To argue that Iraq shows that we must build up American ground forces for military interventions designed to alter other countries' political landscapes ignores the lessons of the past four years. The fighting in Iraq and Afghanistan has shown America's conventional ground forces are ill-suited for wars against shadowy guerrilla fighters who mix with civilian populations. Inside the Pentagon, there is a growing strategic backlash against such military adventures. CSIS' Hicks says the prevailing sentiment is "let's never do that again."

But it appears that irregular warfare is here to stay, despite the desire of many military strategists to shift focus to countries with large traditional armed forces such as China. America's enemies have learned to avoid exposing themselves to our high-tech, high-firepower arsenal. Instead, they conduct unconventional attacks against U.S. conventional forces on the ground of their choosing.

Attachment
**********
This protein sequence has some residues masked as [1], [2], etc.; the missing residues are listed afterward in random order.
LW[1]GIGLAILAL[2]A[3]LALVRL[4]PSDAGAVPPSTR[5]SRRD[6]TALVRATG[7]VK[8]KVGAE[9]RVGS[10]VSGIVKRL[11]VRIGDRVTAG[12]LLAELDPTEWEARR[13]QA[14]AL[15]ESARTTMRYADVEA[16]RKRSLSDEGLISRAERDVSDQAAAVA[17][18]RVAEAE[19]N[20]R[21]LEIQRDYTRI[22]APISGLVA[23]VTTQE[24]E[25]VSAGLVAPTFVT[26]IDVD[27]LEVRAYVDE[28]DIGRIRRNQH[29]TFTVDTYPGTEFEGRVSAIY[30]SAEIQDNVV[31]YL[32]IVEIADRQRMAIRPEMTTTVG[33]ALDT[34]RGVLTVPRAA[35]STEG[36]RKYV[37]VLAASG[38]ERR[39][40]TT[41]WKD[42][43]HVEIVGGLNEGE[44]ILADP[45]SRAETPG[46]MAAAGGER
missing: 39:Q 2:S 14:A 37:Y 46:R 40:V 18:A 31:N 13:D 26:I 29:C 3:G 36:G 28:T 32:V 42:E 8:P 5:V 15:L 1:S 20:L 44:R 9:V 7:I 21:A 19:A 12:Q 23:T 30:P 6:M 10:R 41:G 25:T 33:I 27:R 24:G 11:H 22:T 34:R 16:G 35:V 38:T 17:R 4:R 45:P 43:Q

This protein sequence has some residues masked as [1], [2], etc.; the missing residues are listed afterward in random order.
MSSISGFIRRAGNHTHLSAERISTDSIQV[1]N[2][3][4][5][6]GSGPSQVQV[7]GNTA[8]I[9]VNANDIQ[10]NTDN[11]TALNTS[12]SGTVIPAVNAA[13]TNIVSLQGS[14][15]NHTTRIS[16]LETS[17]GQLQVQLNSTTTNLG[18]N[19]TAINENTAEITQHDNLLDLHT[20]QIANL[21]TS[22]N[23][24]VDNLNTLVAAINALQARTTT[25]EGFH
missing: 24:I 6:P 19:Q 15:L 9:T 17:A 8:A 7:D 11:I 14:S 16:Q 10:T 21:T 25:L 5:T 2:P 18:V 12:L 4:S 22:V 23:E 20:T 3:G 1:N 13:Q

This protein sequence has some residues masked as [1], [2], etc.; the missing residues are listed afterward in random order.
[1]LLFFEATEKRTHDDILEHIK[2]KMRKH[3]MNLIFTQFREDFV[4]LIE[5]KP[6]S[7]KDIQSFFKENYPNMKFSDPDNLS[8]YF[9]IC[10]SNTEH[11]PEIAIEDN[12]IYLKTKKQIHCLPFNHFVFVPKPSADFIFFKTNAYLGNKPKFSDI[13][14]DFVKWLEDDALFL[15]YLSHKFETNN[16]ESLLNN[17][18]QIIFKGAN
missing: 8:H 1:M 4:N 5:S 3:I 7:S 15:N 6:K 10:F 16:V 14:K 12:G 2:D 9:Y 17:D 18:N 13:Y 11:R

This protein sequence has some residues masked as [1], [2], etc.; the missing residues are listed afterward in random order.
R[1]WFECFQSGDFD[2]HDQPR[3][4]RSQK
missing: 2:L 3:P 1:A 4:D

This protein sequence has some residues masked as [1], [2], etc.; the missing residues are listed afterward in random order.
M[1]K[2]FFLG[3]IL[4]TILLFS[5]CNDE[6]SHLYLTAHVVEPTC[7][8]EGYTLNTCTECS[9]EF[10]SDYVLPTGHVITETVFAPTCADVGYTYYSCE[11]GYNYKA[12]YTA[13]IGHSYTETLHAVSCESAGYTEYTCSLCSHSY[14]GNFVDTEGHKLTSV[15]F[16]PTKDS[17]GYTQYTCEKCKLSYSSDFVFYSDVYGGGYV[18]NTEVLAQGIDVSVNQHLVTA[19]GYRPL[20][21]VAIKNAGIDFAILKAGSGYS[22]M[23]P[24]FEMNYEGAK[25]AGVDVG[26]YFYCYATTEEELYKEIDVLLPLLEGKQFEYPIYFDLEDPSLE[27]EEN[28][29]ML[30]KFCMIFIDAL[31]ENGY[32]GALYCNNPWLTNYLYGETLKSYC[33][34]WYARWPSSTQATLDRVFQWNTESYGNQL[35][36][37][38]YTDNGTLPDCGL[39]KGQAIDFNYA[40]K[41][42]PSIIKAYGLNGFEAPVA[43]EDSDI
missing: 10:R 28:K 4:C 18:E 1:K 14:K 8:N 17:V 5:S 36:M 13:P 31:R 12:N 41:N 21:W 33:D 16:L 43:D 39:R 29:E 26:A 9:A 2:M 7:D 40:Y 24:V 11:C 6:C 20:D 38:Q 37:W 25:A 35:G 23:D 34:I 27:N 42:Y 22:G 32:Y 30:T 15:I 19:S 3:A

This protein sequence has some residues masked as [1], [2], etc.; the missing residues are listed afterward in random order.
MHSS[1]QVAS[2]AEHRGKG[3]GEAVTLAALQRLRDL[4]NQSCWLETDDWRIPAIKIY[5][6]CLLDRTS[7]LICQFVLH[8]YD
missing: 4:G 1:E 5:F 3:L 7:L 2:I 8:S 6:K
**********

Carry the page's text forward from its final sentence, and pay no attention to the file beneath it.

Simply augmenting the size of the combat brigade rotation pool does little to increase the likelihood of success in irregular warfare. As Frank Hoffman, the irregular warfare expert at the Marine Corps Warfighting Laboratory in Quantico, Va., says, fighting a globally dispersed enemy of small, networked cells is a job more suited for small special operations units, intelligence and law enforcement. "There is no mass for our new formations to attack," he says. But the Army's plan for the new troops is to create more brigade combat teams.